LONDON: The Duchess of Cambridge is collaborating with the National Portrait Gallery for a community photography project that will capture “the spirit, mood, hopes, fears and feelings” of Britain during the COVID-19 pandemic.
The initiative invites Britons to submit portraits of their lives under lockdown, at a time when Prime Minister Boris Johnson has announced gradual steps towards loosening the coronavirus restrictions in the UK.
The National Portrait Gallery is calling on photographs responding to the themes “Helpers and Heroes,” “Your New Normal” and “Acts of Kindness,” with the museum welcoming submissions taken on an iPhone as well as those by professional photographers.
While submissions close on June 18, a hundred shortlisted portraits will feature in a virtual exhibition on the Gallery’s website.
The virtual presentation will open at a yet-unannounced date in August, with a further selection of images going on show across the UK later in the year.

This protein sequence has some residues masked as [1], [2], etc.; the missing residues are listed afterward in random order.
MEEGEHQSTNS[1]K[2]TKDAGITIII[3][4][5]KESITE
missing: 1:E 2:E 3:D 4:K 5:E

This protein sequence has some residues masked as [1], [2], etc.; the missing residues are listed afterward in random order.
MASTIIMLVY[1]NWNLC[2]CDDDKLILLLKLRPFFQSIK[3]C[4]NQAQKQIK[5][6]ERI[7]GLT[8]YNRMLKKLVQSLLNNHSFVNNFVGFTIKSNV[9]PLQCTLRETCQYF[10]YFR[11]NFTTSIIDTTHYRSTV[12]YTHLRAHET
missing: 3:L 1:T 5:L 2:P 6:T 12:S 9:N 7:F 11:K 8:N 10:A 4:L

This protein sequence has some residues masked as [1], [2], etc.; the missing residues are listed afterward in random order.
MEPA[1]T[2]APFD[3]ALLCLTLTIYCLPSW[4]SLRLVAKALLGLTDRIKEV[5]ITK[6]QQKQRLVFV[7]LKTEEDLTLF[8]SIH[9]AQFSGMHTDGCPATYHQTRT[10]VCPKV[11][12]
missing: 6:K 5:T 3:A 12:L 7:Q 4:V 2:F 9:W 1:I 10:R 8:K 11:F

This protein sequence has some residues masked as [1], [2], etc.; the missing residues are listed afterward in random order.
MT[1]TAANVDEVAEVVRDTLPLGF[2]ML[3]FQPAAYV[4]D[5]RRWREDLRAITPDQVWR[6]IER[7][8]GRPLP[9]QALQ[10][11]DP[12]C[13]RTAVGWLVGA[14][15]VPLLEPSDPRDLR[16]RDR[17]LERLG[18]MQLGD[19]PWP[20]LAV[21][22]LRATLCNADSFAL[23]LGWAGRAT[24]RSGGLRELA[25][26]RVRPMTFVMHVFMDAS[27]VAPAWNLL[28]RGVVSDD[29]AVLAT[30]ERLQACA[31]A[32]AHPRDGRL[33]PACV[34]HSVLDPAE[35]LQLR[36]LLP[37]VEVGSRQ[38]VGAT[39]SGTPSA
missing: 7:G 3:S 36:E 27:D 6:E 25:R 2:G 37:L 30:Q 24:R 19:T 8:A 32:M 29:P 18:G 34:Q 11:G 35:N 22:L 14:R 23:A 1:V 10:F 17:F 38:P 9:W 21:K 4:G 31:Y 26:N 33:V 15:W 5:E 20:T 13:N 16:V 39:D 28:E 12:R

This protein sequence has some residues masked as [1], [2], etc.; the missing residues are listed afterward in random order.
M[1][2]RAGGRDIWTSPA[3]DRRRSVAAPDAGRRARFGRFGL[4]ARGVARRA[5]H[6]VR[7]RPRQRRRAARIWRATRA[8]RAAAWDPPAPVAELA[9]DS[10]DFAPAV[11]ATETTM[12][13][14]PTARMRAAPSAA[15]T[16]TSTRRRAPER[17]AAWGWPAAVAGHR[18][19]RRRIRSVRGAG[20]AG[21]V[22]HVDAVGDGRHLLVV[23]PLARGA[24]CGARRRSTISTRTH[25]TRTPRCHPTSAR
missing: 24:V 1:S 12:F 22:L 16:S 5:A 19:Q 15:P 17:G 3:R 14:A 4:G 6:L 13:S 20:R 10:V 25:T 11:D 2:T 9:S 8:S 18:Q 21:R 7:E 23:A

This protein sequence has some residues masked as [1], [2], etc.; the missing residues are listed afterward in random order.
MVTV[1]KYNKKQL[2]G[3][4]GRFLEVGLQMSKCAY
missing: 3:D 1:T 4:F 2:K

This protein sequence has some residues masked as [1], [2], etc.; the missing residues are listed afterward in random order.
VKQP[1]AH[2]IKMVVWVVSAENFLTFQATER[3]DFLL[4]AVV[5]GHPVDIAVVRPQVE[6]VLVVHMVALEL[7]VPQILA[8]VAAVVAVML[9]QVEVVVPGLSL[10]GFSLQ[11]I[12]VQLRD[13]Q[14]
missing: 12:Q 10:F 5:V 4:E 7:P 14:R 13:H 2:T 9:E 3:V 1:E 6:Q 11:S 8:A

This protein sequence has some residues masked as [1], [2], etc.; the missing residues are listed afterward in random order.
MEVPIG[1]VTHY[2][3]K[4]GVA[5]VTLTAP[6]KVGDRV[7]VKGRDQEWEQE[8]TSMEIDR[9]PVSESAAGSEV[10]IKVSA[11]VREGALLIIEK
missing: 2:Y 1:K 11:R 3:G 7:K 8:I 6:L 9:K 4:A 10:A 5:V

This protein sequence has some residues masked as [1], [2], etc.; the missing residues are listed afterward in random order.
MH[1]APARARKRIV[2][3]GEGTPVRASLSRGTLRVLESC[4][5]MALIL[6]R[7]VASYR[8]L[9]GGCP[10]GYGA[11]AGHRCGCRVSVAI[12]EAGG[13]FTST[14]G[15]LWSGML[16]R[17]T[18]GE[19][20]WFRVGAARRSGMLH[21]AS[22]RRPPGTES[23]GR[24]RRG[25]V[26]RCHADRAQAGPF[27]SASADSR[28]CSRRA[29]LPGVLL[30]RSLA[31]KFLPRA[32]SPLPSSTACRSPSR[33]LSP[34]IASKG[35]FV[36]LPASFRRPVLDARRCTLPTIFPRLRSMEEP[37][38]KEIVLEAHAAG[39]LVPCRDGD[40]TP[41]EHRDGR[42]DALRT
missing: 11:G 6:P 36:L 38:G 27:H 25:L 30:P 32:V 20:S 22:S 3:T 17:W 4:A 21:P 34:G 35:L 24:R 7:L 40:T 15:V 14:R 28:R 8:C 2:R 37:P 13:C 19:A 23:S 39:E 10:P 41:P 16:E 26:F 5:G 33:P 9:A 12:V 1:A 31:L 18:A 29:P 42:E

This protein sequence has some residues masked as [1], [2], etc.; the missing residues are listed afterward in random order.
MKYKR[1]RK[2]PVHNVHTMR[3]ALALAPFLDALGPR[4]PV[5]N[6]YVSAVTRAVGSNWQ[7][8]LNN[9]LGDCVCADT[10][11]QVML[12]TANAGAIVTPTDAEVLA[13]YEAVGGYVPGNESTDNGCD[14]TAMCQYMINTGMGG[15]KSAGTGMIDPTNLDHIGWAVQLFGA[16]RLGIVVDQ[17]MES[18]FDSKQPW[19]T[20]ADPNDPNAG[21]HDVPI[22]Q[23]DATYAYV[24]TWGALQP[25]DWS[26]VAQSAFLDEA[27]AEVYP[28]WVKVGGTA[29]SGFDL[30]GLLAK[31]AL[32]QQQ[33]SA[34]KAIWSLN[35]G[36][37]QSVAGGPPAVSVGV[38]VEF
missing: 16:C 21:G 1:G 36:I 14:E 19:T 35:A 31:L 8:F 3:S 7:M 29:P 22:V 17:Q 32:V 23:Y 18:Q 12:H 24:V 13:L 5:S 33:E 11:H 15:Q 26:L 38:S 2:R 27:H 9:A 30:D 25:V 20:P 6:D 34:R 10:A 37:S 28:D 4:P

“We have all seen some incredible images out there, and heard some amazing stories. Some desperately sad stories, but also some really uplifting ones as well, and I really hope that through a project like this we might be able to showcase some of these stories and to document and share a moment in time that we are all experiencing,” Middleton said of the initiative in a statement.
Meanwhile, the Victoria and Albert museum (V&A) made a public callout for signs that have been created by individuals and communities in response to the current social distancing restrictions.
Images can be submitted via the email address [email protected], or shared on social media using #homemadesigns.
“Whether they state temporary closure of a business, raise awareness for a good cause, or express messages of hope, support or criticism, these signs have become a prominent way for us to communicate with the outside world during lockdown. By collecting such artefacts, we aim to create and preserve a rich portrait of life under lockdown expressed through visual imagery,” the cultural institution said in a statement.
Additionally, the V&A is collecting rainbow drawings and imagery designed by children to celebrate NHS workers at the frontline of the global health crisis.
The rainbow signs will join over 40,000 child-related objects in the museum’s collection, whose revamped V&A Museum of Childhood is due to reopen in 2022 in Bethnal Green.